to look at his companion to know that interest had been sparked. Without
offering further details, he picked up his gear and headed for the showers,
knowing that Namir would be at his heels until he had explained everything.
Adjusting to a life of relative peace would be difficult for Namir. He
would need some transition time, until he found his place in that community
of the gifted. And the job that Jarod had in mind would be right up the
Israeli's alley, giving him a familiar framework in which to get to know
the people of Sanctuary. Once he felt more at home with them, once he
ceased to be amazed or uncomfortable with the psychics and telekinetics
and geniuses who surrounded him, he could become comfortable in his own
capacity as a healer. But he wasn't ready to go there yet. Namir needed
a vehicle to ease him into this extraordinary community.
And Jarod knew just what it was.
The implementation of Catherine Parker's plan.
* * * * * * * * *
He sat at his desk, reviewing the hiccup he'd found in the security monitoring
system. Whoever had edited the file was skilled, a true artist at electronic
manipulation, which meant that whoever had breached the files posed an
incredible danger to the Centre. He knew which terminal had been used;
he'd traced it that far. But he still had no idea who the culprit was.
This wasn't an isolated incident, either, if records on that terminal
were accurate. A lot of people used it as an extra, when they needed to
run scans simultaneously with their own equipment, or traces from another
station. The security techs had a system worked out to log time at the
station, reserving it so their schedules didn't overlap anyone else's.
This was usually done via a system of sticky-notes attached to the monitor,
so everybody knew when it would be busy and when it would be free.
The station was in the back of the main security theater, the heartbeat
of SIS. It wasn't covered by any direct video camera, so whoever worked
on it could do so in complete privacy, but the big downstairs theater
had cameras pointed at it from all sorts of angles, and Broots accessed
the digital feeds of the stored footage to look for anyone out of place
in the area.
He couldn't believe his eyes when he saw who it was, apparently on an
innocent mission carrying information to Miss Parker from Sydney, who
was barely back at work after his ordeal in the hospital.
Kim, the new security woman working under Sydney, the very one Miss Parker
had been so interested in when she first came on, slipped into the alcove
for approximately 20 minutes on the date of the event. The time in which
she had completed her task was impressive, as well as the skill she displayed
in doing the job. Previous investigations into her past had shown nothing
remarkable, no trace of a relationship of any kind between her and Sydney,
or the Centre. She was clean as a proverbial whistle, and that had laid
any misgivings about her to rest. He and Miss Parker had just assumed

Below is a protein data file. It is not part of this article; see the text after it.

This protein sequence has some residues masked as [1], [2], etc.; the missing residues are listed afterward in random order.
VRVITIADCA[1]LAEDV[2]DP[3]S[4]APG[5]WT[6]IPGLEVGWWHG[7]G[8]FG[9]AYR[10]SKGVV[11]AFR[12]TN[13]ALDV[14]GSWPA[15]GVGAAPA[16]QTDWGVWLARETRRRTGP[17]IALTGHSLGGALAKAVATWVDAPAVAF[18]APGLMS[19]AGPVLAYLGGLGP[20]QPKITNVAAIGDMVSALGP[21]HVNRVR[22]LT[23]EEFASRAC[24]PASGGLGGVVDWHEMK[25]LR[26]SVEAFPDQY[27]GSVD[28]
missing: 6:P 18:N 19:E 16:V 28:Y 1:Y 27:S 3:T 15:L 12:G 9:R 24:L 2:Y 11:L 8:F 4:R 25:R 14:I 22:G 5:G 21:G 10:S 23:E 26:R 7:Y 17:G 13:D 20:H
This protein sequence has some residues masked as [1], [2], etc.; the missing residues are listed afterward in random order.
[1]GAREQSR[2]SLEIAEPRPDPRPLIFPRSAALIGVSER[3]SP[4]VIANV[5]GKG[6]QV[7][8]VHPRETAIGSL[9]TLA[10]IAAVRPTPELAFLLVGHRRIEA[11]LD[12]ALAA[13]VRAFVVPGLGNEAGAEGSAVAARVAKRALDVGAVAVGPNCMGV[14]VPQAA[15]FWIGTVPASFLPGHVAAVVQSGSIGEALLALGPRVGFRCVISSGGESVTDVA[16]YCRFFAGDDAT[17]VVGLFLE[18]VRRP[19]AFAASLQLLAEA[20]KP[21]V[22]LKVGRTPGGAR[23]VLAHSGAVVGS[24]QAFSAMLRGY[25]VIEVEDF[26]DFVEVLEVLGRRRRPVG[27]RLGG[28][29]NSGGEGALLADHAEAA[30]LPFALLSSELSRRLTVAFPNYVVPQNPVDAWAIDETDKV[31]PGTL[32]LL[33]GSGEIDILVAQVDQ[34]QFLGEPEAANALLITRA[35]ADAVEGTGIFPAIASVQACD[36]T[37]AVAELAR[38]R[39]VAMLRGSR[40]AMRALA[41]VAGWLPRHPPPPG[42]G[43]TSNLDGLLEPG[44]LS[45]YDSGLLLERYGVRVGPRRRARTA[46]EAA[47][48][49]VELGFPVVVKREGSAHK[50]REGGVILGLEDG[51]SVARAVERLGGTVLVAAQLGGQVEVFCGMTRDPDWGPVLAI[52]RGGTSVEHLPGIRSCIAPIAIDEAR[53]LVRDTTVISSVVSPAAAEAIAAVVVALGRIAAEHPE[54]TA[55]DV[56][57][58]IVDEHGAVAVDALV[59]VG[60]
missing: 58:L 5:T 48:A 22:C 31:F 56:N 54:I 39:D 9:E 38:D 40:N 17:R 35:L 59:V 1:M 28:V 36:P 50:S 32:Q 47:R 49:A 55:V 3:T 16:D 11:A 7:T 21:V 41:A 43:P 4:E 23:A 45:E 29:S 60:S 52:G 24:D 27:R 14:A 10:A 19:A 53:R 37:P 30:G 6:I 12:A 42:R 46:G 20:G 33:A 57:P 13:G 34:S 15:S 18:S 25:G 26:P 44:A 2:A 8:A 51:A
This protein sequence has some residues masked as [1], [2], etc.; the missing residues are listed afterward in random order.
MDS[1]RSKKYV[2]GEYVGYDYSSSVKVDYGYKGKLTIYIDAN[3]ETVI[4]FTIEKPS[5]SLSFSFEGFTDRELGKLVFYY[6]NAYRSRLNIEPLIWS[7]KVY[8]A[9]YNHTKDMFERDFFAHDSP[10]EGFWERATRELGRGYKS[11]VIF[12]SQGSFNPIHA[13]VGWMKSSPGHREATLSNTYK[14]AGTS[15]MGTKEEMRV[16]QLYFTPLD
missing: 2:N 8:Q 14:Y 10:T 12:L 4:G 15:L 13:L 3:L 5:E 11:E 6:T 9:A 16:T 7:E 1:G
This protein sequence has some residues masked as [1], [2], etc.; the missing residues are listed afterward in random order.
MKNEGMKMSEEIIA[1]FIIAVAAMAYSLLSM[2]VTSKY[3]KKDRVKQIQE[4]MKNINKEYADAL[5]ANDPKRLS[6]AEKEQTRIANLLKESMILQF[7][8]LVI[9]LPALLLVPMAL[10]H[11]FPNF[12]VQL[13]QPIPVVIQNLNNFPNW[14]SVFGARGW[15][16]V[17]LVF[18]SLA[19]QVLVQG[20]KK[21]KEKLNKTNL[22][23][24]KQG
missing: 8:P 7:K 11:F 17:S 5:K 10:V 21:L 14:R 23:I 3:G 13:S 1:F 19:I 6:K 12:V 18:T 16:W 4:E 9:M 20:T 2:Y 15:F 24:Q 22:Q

Sydney was interested in her for personal reasons that neither of them
chose to investigate.
But now Broots was giving second thoughts to who she might be, and what
she might be doing at the Centre. He'd hardly spoken to her aside from
a smile in passing in the gym or the hallways. But there was something
about her, something that nudged him toward her, and he began to wonder
if he might have some sort of undiscovered gift developing under Miss
Parker's crucible of training.
He rubbed his shoulder, still sore from the last thrashing he'd gotten
at their regular workout, but lately he was dishing it out pretty well
himself. He left the information on his desktop, minimized in case anyone
stepped in, and went next door to chat with his boss about his discovery.
She was on the phone with Peter Winston in Berlin, inviting him to come
and do a thorough check of their security measures to see how they might
be improved. When she hung up she was smiling, but he pretended not to
"I think we'd better take a second look at Kim, the new security
gal," he began.
Parker's good humor evaporated and she faced him with sudden intent.
"I think we'd better not," she shot back.
"But Miss Parker, I found her altering Centre records--"
She leaned forward and lowered her voice, as if sharing a secret with
him. "Then you'd better go talk to her about it, Broots," she
advised. "Kim may not be part of our inner circle, but we're looking
after her just the same."
He leaned forward, getting as close as he dared so he could whisper.
"Why? Who is she to us?"
A gleam of bright mischief glimmered in her blue-green eyes, and she
almost smiled. There was something gentle about her expression that told
Broots the issue of Kim was now suddenly personal. "She's Sydney's
niece. And that does not leave this room, period."
A floodlight turned on above his head, and he got it. "Oh!"
he gushed. "Now everything makes sense." He grinned, embarrassed
for thinking privately that she and Sydney must be having a torrid affair,
even though the woman didn't seem like his type. She was way younger than
the women who had piqued Sydney's interest in the past. Broots didn't
have a problem with May-December romances; it just seemed somehow suspicious.
It didn't add up. He usually went for the smart ones, and sweepers and
security officers were notoriously short in the brains department.
Then he remembered what she had done at that terminal, and his momentary
humor vanished. "Talk to her?"
"Yes, Broots. If she's getting herself in trouble, you've got to
warn her off. Don't leave it for anyone else to do. Help her cover her